Published June 29, 2013
GLASTONBURY, United Kingdom (AFP) – The sun was out on Saturday for Britain's world-renowned Glastonbury festival, drying the mud underfoot as tens of thousands waited for the first ever performance here by the Rolling Stones.
Mick Jagger flew in by helicopter on Friday with his girlfriend, designer L'Wren Scott, ahead of the band's headline show on the Pyramid Stage, their first at Worthy Farm in five decades of performing.
Hundreds of people heralded their arrival with a "Jumping Jack flashmob" in which they mimicked Jagger's trademark dance moves, while the frontman himself proudly tweeted a photo of the luxury yurt where he will be staying.
Scott later tweeted a picture of the 69-year-old at the block 9 area, an apocalyptic spectacle of electronic dance music, sound and lights, and then a backstage shot of the Arctic Monkeys gig.
Some 135,000 revellers have gathered on the sprawling 900-acre site in Somerset, southwest England, for the country's most popular celebration of music and performing arts.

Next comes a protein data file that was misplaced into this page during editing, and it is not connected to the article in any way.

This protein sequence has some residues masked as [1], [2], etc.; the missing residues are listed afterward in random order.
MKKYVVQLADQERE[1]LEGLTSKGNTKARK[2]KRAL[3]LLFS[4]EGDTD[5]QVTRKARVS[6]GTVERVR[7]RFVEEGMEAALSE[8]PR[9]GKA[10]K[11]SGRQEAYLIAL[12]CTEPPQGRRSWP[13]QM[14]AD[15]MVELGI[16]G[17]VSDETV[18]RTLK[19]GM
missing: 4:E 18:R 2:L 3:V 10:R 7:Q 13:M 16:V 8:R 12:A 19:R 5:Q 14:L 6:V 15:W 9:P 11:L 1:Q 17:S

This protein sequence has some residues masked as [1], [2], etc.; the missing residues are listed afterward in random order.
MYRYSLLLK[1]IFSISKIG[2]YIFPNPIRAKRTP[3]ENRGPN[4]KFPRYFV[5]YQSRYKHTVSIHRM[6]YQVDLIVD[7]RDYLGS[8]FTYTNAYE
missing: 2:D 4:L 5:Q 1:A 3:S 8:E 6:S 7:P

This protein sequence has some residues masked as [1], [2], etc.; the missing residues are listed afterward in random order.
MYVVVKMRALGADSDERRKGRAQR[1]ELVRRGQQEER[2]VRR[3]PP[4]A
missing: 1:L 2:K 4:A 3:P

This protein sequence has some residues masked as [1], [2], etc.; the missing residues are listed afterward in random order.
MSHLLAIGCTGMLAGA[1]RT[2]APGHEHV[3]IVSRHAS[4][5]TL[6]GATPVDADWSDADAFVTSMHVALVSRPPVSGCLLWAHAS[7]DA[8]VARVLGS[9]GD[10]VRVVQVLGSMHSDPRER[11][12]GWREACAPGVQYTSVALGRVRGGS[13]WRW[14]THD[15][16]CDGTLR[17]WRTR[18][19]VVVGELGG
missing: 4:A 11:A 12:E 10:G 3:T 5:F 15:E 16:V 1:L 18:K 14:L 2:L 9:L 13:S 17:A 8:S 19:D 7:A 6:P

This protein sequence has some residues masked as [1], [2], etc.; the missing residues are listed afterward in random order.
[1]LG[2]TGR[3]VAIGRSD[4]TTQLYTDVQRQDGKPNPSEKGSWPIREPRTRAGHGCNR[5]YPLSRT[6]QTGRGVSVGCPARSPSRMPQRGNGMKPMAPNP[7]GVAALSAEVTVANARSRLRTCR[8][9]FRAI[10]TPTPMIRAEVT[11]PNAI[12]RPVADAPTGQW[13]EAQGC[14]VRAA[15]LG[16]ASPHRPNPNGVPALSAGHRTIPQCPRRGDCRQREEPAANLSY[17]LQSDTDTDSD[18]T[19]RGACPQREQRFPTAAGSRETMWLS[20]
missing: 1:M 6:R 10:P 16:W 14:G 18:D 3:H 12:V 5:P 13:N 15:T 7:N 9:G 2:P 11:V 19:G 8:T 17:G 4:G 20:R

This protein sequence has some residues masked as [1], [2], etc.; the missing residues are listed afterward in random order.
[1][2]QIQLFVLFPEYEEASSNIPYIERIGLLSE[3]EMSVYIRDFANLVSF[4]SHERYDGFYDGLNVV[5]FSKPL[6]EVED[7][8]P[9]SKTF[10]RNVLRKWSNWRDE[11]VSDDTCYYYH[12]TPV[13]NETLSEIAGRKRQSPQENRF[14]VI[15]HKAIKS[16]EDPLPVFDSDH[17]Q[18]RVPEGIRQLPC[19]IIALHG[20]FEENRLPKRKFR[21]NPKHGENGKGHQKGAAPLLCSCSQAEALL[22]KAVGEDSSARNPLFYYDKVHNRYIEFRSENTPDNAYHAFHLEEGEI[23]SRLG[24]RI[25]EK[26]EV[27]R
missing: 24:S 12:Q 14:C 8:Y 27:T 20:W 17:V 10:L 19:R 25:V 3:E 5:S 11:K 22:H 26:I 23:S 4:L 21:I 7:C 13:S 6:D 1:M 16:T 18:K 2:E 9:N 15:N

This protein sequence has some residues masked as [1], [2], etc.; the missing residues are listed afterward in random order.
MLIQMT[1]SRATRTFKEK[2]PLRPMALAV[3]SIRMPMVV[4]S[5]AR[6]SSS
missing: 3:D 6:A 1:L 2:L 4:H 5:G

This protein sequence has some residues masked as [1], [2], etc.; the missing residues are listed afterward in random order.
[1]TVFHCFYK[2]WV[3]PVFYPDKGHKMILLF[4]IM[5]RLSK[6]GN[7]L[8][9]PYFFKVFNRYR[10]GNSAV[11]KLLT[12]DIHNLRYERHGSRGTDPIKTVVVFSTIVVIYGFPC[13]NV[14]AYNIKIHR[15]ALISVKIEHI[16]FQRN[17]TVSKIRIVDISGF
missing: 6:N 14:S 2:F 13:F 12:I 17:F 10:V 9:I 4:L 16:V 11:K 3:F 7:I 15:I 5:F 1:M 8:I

Now in its 43rd year, Glastonbury has lost some of the new age spirituality from its 1970s origins.
There are countless tents offering chargers for mobile phones and there is now formal accommodation ranging from pre-assembled tents to glamorous yurts costing several thousand pounds (dollars).
But there is still something special about the five-day festival, which continues to sell out months in advance despite the inevitable rain and associated mud.
Stones guitarist Keith Richards said the band were destined to make an appearance, despite turning down a slot for many years.
"I look upon it as a culmination of our British heritage really. It had to be done and it's gonna be done, and we'll see what happens, you know," he said in an interview before the show.
The band are due on stage at 9.30 pm (2030 GMT) and the viewing area will be extended amid concerns that too many people are planning to watch a little slice of music history.
The Stones are expected to play for more than two hours, in a performance likely to involve pyrotechnics and special guests -- as well as a mechanical phoenix which has been set up on top of the stage.